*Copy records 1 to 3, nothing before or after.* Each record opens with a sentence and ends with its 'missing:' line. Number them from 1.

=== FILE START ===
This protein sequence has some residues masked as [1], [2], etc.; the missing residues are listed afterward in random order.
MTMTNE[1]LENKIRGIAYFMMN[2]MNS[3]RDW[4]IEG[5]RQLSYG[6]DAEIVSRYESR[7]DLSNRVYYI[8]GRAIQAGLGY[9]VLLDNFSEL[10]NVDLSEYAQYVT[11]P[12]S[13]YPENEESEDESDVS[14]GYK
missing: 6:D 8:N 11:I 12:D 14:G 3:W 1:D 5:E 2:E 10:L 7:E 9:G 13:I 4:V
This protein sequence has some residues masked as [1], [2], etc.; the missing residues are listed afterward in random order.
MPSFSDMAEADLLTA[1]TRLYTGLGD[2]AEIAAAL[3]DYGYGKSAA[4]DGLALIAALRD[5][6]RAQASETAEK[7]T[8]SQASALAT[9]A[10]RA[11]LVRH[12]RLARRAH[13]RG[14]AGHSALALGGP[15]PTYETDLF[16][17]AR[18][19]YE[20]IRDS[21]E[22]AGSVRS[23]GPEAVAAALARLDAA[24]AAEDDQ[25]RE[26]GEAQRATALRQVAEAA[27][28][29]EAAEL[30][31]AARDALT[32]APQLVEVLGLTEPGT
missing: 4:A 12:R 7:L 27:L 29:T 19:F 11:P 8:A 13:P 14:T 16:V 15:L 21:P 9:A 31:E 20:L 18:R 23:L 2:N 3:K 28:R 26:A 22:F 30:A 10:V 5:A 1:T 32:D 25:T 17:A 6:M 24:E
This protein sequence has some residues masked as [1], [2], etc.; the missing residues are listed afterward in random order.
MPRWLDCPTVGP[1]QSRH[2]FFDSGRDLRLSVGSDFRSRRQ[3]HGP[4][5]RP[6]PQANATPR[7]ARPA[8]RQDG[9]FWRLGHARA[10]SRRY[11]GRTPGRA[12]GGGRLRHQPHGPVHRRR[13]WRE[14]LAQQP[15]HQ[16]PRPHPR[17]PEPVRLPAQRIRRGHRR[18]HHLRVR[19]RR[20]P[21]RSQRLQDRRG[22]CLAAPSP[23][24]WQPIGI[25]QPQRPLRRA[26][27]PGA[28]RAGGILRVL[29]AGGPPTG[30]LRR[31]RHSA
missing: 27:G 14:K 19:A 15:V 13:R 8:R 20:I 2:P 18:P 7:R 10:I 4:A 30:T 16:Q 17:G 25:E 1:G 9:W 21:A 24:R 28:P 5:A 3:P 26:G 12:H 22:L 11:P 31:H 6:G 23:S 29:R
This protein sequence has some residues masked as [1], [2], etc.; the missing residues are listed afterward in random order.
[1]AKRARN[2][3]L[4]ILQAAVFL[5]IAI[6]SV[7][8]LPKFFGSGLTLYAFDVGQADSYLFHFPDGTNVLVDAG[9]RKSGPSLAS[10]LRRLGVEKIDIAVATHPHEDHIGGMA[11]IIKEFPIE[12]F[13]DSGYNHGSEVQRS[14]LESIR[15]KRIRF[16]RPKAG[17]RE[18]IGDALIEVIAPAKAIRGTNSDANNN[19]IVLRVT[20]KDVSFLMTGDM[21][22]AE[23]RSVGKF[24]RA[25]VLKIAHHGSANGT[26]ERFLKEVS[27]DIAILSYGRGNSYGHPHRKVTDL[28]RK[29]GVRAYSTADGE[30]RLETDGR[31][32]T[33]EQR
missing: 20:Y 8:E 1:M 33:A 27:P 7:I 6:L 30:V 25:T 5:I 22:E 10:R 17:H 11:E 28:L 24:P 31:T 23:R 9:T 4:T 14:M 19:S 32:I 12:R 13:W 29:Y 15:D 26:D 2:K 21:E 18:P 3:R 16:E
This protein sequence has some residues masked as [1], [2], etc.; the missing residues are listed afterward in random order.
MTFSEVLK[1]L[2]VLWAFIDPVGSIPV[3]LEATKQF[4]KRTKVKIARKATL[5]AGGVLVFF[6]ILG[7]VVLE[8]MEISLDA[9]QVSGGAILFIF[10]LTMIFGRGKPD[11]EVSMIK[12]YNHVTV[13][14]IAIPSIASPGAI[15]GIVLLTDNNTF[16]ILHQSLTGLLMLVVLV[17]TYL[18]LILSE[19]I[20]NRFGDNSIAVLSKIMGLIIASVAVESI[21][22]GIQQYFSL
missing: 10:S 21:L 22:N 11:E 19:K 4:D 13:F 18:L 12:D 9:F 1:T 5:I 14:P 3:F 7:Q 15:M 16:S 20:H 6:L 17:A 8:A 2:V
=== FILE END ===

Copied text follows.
This protein sequence has some residues masked as [1], [2], etc.; the missing residues are listed afterward in random order.
MTMTNE[1]LENKIRGIAYFMMN[2]MNS[3]RDW[4]IEG[5]RQLSYG[6]DAEIVSRYESR[7]DLSNRVYYI[8]GRAIQAGLGY[9]VLLDNFSEL[10]NVDLSEYAQYVT[11]P[12]S[13]YPENEESEDESDVS[14]GYK
missing: 6:D 8:N 11:I 12:D 14:G 3:W 1:D 5:E 2:E 10:L 7:E 9:G 13:I 4:V
This protein sequence has some residues masked as [1], [2], etc.; the missing residues are listed afterward in random order.
MPSFSDMAEADLLTA[1]TRLYTGLGD[2]AEIAAAL[3]DYGYGKSAA[4]DGLALIAALRD[5][6]RAQASETAEK[7]T[8]SQASALAT[9]A[10]RA[11]LVRH[12]RLARRAH[13]RG[14]AGHSALALGGP[15]PTYETDLF[16][17]AR[18][19]YE[20]IRDS[21]E[22]AGSVRS[23]GPEAVAAALARLDAA[24]AAEDDQ[25]RE[26]GEAQRATALRQVAEAA[27][28][29]EAAEL[30][31]AARDALT[32]APQLVEVLGLTEPGT
missing: 4:A 12:R 7:L 27:L 29:T 19:F 11:P 8:A 13:P 14:T 16:V 15:L 21:P 9:A 31:E 20:L 18:R 23:L 2:N 3:K 28:R 26:A 22:F 30:A 10:V 5:A 1:T 32:D 25:T 17:A 6:M 24:E
This protein sequence has some residues masked as [1], [2], etc.; the missing residues are listed afterward in random order.
MPRWLDCPTVGP[1]QSRH[2]FFDSGRDLRLSVGSDFRSRRQ[3]HGP[4][5]RP[6]PQANATPR[7]ARPA[8]RQDG[9]FWRLGHARA[10]SRRY[11]GRTPGRA[12]GGGRLRHQPHGPVHRRR[13]WRE[14]LAQQP[15]HQ[16]PRPHPR[17]PEPVRLPAQRIRRGHRR[18]HHLRVR[19]RR[20]P[21]RSQRLQDRRG[22]CLAAPSP[23][24]WQPIGI[25]QPQRPLRRA[26][27]PGA[28]RAGGILRVL[29]AGGPPTG[30]LRR[31]RHSA
missing: 27:G 14:K 19:A 15:V 13:R 8:R 20:I 2:P 18:P 7:R 10:I 4:A 30:T 16:Q 17:G 25:E 1:G 9:W 21:A 24:R 28:P 5:A 3:P 26:G 12:H 22:L 11:P 31:H 6:G 23:S 29:R